I regard this in a completely areligious way, simply as an affirmation that creativity is part of human nature.  Hoffer later argues that most people are not creative, which is consistent with the argument made in the Slate piece that I linked to.  It is only the weak who are creative in Hoffer's view.  They are driven to creativity to transcend their current lot in life, which is untenable.  But in Hoffer's description, whether one is weak or strong is a matter of circumstance.  The capacity for creativity is in all of us.  It is just that many of us choose not to use that capacity. My argument then is that students should get exposed to that capacity in themselves while in school. Whether that will cure the pathology of fear I don't know.  At a minimum, it should alert each student that there is a choice to be made.  To reach that level of awareness, students need a safe place to try things out and see for themselves how they perform in that safe setting.

None of the intellectual content of my course, such as 'transaction costs' or 'transfer prices', should make students uncomfortable by threatening personal identity.  Students may very well find the subtleties in these ideas difficult to master, so there are learning challenges for them, to be sure.  But economics courses are unlike courses where matters of race, religion, or sexual orientation come to bear.  The topics of my class are, in that sense, far less controversial.  Yet my call for a safe space where students can do their formative learning without concern of the consequences from failure, is eerily similar to the call some have made for safe spaces in these more emotionally challenging courses.  Consequently, I want to defend my ideas further.

The starting point is that ordinary student for the most part do not engage in real learning in most of their courses.  Among others who make this point is Ken Bain in his book What the Best College Students Do, where he argues that most students engage in surface learning only.  If we are to substantially change what is now a majority practice, we must change the environment in in a way that is conducive to the majority wanting to alter their behavior on their own.  In other words, I am making a fundamentally positive economics point.  I will readily admit that the jury is still out on whether in creating such safe spaces that is sufficient for encouraging the real learning we'd like to engender.  But there is no doubt about the agenda.  The program I'm operating under can be described as a search for such environments that will positively impact student learning, based on a model of the learner that jives with current experience.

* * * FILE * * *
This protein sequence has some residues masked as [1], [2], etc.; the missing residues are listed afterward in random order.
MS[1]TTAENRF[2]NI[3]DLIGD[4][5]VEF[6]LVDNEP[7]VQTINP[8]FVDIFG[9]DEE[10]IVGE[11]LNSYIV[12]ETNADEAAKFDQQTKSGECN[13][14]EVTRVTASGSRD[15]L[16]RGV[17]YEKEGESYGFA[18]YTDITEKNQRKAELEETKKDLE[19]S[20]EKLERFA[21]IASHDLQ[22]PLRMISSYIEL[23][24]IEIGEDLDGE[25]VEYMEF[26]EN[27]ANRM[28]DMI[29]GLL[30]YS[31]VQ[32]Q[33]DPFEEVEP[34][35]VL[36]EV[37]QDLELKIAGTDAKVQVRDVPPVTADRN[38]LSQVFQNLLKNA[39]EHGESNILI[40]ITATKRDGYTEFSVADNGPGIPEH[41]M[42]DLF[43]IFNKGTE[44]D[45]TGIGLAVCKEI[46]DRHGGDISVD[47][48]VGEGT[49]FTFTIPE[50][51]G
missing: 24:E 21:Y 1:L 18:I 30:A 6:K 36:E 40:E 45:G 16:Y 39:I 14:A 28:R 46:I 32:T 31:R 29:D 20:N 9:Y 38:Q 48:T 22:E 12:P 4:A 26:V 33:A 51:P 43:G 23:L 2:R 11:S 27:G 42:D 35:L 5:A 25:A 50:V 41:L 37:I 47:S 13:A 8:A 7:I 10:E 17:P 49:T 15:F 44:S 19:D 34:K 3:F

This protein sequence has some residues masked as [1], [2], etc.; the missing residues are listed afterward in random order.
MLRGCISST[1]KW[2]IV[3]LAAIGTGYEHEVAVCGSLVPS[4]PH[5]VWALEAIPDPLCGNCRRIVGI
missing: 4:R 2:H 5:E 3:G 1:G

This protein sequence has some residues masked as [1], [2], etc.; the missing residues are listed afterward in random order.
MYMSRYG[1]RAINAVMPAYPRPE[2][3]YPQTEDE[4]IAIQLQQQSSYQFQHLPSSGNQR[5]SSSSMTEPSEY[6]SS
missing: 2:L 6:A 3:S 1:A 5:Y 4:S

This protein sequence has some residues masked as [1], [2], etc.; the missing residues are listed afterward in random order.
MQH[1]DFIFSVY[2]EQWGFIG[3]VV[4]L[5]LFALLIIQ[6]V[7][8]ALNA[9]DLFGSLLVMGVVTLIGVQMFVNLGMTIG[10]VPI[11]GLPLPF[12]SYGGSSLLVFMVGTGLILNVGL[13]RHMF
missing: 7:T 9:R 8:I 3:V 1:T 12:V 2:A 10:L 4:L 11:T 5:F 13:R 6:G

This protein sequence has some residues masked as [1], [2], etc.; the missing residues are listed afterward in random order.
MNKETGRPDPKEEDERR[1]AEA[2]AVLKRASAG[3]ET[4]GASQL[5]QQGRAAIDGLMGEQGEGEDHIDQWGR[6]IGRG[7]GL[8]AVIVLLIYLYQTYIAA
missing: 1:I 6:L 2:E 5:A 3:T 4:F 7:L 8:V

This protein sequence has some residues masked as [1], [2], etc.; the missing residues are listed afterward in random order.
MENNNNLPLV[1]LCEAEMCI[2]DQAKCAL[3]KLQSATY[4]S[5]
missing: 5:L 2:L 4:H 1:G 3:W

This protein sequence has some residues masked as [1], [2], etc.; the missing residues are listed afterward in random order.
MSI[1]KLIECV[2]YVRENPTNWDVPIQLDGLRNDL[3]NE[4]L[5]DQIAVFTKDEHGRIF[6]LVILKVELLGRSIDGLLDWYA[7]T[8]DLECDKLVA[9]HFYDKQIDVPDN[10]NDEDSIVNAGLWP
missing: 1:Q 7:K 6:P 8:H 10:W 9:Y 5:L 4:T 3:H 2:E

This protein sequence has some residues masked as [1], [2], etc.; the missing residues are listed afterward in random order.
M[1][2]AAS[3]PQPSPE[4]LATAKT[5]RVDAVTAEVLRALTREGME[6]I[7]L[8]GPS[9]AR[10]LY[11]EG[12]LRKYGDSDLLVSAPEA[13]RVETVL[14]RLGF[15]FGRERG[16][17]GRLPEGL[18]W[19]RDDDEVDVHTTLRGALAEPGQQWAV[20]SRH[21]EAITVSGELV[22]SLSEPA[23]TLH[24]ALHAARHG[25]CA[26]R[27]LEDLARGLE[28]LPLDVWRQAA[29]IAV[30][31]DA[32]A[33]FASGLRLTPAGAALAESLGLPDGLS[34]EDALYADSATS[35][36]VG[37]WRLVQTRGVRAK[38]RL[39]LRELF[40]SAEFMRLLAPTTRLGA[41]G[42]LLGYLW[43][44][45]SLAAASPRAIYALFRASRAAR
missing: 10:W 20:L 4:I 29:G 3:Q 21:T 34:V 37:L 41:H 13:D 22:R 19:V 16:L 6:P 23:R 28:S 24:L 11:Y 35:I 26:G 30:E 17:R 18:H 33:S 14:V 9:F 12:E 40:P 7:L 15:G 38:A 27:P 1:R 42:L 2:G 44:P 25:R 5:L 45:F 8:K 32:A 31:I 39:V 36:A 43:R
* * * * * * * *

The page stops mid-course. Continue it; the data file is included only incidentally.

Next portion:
In contrast, those who argue against such safe environments, and there are many such people so here I won't try to single out any one in particular, seem to me to take a fundamentally normative economics approach to the matter.  In other words, the ideal is for us to be producing highly resilient and adaptable students who can make the necessary adjustment to the environment, however harsh it may present itself.  While I concur with this normative goal, I think there is then a conceptual error made from a positive perspective.  The error is the belief that providing a safe environment lessens the chance that the normative goal will ever be attained.  (Implicit in this is perhaps a Darwinian argument about successful adaptation coupled with a view that for those less successful in adapting, they must suffer so the stronger members of the species thrive.)

There is quite a lot of evidence to suggest that in the absence of a really safe environment, students will self-protect and that self-protection will block the resilience in students that everyone wants to see.  As I said above, there is still an unknown of whether in a safe environment if students will grow sufficiently that eventually they no longer need the protections the environment provides.  And even if this is true, there is the further matter of how long this is likely to take.  Admittedly, I don't know the answers here.  It seems to me, however, that is what we should be trying to learn.  That is the crux of my argument.

* * * * *